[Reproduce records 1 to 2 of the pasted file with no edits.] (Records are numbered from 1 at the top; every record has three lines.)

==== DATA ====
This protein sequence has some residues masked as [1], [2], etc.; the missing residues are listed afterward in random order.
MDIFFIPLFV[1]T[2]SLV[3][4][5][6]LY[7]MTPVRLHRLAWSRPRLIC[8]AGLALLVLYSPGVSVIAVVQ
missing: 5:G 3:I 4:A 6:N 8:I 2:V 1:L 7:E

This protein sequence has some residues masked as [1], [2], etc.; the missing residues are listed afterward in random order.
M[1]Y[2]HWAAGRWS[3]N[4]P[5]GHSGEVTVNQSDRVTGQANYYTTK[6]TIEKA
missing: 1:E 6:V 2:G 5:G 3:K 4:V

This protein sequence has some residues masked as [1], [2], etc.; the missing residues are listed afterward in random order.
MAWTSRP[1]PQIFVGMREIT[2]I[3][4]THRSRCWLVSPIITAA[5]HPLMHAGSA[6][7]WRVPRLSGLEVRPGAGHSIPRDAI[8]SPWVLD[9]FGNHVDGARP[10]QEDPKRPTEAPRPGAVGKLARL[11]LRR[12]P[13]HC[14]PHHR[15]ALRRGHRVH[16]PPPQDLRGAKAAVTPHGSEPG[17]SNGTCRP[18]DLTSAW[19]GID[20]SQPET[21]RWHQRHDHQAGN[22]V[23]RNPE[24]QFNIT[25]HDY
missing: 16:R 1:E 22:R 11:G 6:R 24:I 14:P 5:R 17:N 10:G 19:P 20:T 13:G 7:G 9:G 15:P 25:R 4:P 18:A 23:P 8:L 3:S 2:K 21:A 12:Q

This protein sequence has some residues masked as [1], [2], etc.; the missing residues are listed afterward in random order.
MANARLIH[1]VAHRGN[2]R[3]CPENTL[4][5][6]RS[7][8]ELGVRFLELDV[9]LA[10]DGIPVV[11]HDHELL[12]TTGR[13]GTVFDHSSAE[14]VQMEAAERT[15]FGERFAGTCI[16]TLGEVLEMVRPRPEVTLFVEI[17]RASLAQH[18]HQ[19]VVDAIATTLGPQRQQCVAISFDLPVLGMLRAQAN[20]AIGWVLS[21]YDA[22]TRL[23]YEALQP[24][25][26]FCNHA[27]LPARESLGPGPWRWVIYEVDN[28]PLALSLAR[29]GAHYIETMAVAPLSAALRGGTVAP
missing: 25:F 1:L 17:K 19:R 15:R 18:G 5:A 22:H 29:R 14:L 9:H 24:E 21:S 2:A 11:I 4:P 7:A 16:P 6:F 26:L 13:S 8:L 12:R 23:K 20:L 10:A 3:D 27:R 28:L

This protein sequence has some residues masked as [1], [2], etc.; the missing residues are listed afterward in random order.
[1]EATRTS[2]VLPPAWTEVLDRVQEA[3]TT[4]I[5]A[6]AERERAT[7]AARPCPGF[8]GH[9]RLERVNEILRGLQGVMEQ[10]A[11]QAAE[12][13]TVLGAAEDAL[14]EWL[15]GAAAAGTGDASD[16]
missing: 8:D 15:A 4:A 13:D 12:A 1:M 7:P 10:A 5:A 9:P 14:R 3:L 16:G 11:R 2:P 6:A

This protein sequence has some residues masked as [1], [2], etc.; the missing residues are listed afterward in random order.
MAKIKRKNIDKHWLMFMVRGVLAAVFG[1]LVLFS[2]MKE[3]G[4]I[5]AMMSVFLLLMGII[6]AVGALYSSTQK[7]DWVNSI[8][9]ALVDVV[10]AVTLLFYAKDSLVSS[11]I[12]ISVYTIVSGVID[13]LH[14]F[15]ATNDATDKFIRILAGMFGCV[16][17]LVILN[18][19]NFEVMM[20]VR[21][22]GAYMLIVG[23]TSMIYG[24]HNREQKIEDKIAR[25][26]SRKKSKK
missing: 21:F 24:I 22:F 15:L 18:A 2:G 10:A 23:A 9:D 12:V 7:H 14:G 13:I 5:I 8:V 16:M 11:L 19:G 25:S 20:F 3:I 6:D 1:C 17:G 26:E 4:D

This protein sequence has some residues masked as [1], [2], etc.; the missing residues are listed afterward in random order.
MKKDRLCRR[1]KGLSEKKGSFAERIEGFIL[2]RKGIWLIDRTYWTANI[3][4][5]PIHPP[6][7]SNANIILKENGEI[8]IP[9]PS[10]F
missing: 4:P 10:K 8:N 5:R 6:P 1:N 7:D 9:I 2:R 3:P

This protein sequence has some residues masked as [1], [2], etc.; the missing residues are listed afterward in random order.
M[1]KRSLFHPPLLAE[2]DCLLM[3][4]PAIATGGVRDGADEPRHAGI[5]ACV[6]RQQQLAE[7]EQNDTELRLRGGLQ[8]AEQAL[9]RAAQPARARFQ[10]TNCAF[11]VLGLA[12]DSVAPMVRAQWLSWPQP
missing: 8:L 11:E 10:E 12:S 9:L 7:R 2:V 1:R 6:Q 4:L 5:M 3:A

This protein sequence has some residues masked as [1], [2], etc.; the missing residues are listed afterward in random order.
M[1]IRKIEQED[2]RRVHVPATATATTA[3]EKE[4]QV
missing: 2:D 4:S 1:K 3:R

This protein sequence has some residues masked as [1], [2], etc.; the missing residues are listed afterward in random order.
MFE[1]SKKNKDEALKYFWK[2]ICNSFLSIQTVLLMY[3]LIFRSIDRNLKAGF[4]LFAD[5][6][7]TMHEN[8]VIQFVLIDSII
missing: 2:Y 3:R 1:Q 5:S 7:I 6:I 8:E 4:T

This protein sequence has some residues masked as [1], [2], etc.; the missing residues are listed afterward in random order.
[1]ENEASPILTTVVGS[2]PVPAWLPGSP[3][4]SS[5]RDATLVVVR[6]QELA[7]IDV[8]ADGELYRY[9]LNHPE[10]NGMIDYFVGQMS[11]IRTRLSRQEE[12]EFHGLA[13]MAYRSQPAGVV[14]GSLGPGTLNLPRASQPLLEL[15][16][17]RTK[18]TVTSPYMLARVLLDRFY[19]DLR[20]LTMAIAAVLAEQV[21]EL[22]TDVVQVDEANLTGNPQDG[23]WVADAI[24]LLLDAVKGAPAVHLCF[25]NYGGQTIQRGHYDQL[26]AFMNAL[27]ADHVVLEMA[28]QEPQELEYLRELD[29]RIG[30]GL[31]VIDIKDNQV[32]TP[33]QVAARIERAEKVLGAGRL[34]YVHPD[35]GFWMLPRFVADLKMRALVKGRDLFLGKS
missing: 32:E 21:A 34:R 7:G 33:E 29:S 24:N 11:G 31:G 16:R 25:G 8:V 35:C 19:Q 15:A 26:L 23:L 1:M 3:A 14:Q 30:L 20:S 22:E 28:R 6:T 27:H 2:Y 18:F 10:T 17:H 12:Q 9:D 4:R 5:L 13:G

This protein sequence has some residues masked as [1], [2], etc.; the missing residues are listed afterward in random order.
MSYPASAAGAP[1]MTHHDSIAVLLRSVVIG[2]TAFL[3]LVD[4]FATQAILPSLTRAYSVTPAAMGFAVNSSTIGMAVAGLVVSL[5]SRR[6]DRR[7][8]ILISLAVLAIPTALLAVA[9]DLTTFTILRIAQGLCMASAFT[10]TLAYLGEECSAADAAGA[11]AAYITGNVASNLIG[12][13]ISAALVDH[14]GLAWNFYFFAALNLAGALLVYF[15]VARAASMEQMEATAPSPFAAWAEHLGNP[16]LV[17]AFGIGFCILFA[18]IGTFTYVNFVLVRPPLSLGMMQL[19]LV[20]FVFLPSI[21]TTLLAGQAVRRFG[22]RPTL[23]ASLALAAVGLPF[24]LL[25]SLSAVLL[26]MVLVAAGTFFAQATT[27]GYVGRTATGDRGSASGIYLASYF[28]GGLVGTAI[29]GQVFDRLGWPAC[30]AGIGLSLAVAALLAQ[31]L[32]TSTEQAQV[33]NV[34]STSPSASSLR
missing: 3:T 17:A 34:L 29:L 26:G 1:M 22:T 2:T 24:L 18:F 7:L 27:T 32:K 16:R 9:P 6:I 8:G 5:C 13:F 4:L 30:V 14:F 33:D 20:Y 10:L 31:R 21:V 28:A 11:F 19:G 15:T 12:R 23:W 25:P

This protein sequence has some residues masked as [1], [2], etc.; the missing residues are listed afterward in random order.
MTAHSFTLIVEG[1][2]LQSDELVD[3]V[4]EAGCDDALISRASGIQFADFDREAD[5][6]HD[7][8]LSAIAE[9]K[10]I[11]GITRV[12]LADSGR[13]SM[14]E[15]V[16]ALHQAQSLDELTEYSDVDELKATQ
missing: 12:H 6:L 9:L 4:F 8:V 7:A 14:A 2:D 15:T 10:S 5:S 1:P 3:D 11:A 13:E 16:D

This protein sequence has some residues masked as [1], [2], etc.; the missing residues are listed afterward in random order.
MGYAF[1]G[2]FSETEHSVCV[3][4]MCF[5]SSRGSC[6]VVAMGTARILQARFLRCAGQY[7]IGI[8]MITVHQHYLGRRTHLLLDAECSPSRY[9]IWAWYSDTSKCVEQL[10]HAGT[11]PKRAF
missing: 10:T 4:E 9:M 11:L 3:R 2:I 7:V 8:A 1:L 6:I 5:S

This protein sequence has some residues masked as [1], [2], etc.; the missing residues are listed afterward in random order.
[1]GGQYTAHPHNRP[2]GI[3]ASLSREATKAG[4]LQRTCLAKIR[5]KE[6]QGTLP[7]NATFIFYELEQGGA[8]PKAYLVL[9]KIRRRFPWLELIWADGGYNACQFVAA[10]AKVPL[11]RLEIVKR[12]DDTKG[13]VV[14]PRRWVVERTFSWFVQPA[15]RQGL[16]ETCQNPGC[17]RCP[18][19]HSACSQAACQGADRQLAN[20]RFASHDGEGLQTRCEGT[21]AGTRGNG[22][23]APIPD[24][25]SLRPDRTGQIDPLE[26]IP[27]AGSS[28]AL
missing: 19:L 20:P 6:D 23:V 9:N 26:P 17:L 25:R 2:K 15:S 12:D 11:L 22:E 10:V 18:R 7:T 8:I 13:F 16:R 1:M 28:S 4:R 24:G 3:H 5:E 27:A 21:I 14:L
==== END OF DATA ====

This protein sequence has some residues masked as [1], [2], etc.; the missing residues are listed afterward in random order.
MDIFFIPLFV[1]T[2]SLV[3][4][5][6]LY[7]MTPVRLHRLAWSRPRLIC[8]AGLALLVLYSPGVSVIAVVQ
missing: 5:G 3:I 4:A 6:N 8:I 2:V 1:L 7:E

This protein sequence has some residues masked as [1], [2], etc.; the missing residues are listed afterward in random order.
M[1]Y[2]HWAAGRWS[3]N[4]P[5]GHSGEVTVNQSDRVTGQANYYTTK[6]TIEKA
missing: 1:E 6:V 2:G 5:G 3:K 4:V